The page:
Invisible Wounds: Mental Health and the Military

An understaffed mental-health corps is struggling to fight the stigma of therapy and bring relief to thousands of damaged soldiers

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Gareth McConnell for TIME

The base's medical team monitors the progress of recovery by seeing how soldiers would handle combat scenarios

U.S. Army specialist Ethan McCord was one of the first on the scene when a group of suspected insurgents was blown up on a Baghdad street in 2007, hit by 30-mm bursts from an Apache helicopter. "The top of one guy's head was completely off," he recalls. "Another guy was ripped open from groin to neck. A third had lost a leg ... Their insides were out and exposed. I'd never seen anything like this before." Then McCord heard a child crying from a black minivan caught in the barrage. Inside, he found a frightened and wounded girl, perhaps 4. Next to her was a boy of 7 or so, soaked in blood. Their father, McCord says, "was slumped over on his side, like he was trying to protect the children, but he was just destroyed." McCord couldn't look away from the kids. "I started seeing images of my own two children back home in Kansas."

Ethan McCord's mind and thousands like his are the U.S. Army's third front. While its combat troops fight two wars, its mental-health professionals are waging a battle to save soldiers' sanity when they come back, one that will cost billions long after combat ends in Baghdad and Kabul. It is a high-intensity conflict: Army troops, TIME has learned, are seeking mental help more than 100,000 times a month. That figure reflects a growth of more than 75% from the final months of 2006 to the final months of '09, according to Army data.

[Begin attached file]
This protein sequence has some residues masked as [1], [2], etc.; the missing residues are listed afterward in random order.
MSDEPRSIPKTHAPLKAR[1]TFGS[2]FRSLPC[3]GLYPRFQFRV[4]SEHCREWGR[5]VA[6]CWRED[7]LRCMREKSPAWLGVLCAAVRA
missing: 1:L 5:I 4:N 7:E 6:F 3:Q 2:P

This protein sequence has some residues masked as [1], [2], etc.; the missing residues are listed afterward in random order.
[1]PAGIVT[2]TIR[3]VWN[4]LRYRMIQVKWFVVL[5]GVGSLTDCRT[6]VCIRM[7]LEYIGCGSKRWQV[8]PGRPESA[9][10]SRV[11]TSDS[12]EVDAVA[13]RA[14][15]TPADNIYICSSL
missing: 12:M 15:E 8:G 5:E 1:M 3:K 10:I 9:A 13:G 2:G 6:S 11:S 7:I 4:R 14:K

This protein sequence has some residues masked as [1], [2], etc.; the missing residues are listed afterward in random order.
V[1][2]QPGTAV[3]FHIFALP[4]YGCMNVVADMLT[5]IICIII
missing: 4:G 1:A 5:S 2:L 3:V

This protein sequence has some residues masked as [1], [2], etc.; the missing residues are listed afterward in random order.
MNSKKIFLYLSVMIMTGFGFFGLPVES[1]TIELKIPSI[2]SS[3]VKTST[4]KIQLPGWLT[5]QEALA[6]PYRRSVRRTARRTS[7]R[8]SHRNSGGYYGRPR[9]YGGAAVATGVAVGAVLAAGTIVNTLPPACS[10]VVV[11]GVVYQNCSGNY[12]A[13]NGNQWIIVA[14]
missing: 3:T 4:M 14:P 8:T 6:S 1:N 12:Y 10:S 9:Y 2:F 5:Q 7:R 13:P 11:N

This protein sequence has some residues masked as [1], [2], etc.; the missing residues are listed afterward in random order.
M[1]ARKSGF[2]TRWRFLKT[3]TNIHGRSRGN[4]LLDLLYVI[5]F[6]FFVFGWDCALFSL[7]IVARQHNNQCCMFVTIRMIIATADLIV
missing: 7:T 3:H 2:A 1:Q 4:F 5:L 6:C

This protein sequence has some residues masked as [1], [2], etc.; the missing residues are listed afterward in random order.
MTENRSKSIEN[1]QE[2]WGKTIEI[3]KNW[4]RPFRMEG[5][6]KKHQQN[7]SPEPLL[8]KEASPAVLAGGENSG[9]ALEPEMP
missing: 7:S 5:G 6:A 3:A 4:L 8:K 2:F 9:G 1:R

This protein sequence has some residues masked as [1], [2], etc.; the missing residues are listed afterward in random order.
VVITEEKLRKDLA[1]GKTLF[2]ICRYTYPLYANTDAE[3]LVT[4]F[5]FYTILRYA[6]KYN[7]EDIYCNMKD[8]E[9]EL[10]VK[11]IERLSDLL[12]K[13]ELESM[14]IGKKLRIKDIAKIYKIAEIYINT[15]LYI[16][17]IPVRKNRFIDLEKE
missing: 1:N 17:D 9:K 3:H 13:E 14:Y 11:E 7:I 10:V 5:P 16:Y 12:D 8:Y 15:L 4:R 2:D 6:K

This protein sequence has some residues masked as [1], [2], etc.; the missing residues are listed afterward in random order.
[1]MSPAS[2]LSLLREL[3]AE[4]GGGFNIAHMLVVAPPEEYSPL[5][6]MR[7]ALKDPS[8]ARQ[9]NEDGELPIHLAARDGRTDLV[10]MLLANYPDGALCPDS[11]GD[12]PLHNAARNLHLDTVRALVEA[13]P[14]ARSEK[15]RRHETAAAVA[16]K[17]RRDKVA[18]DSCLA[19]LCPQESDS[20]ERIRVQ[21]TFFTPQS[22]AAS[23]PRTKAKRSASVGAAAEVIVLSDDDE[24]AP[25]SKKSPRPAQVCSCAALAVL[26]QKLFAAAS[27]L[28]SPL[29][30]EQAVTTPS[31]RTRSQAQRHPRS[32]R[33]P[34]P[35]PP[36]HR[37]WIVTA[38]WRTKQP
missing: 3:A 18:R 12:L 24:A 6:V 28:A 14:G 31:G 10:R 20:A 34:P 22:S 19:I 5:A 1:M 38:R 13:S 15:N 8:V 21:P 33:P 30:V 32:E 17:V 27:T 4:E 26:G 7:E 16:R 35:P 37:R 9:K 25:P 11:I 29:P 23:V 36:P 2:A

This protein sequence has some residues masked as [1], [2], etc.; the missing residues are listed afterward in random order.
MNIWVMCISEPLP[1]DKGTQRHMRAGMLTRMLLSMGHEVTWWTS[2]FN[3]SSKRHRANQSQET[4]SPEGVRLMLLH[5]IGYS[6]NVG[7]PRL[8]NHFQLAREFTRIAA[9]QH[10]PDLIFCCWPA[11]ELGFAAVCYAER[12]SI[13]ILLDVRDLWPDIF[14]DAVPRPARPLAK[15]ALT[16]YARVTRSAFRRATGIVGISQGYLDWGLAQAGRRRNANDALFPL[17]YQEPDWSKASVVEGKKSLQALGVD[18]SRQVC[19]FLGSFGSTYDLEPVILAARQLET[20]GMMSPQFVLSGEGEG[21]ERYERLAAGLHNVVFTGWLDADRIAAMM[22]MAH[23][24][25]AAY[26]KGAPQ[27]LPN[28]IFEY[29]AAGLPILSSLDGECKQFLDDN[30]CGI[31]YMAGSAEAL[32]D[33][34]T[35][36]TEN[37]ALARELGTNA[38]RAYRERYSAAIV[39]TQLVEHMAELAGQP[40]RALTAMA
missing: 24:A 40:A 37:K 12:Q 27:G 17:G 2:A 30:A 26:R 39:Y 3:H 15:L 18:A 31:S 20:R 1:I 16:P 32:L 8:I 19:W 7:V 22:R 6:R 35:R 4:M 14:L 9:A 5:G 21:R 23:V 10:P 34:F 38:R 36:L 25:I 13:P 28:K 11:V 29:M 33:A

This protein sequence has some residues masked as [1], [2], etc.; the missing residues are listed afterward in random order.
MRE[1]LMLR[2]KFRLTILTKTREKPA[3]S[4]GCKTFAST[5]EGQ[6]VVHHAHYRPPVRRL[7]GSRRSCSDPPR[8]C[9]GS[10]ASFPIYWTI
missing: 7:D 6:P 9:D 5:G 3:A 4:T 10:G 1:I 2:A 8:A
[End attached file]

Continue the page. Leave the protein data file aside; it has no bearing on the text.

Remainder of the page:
Army Lieut. General Eric Schoomaker, the surgeon general who oversees the mental and physical well-being of the nation's soldiers, concedes he doesn't have the doctors and therapists he needs. "We're in uncharted territory in respect to the strain on the force," Schoomaker said recently. Translation: he needs help. According to the Army's estimates of its needs, 414 psychiatrists are 20% fewer than Schoomaker should have. A study released by the Army on July 29 concluded that "numerous critical shortages of care providers including behavioral health" personnel are hurting its efforts to curb suicides. "The Army has been criminally negligent," says Captain Peter Linnerooth, an Army psychologist for nearly five years until 2008, who notes that the service has had a difficult time finding psychiatrists to care for combat vets, which puts even more pressure--"and way too much burnout"--on those who stay.

Interviews with dozens of mental-health experts at Army bases tell a similar story. Even though the Army mental-health corps has increased about 60% since 9/11, demand is growing even faster. One anonymous mental-health professional told researchers last year that he spends a quarter of his time on "really sick people who never should have been let in [the military] to begin with." During the past year, indeed, it has become clear that a shortage of mental-health care can be nearly as dangerous to troops as any enemy. Last November, when Army psychiatrist Major Nidal Hasan allegedly gunned down 13 people at Fort Hood, Texas, it forced the Army to ask some hard questions. Did supervisors overlook Hasan's poor performance and alarming ideology because they are desperate for psychiatrists?

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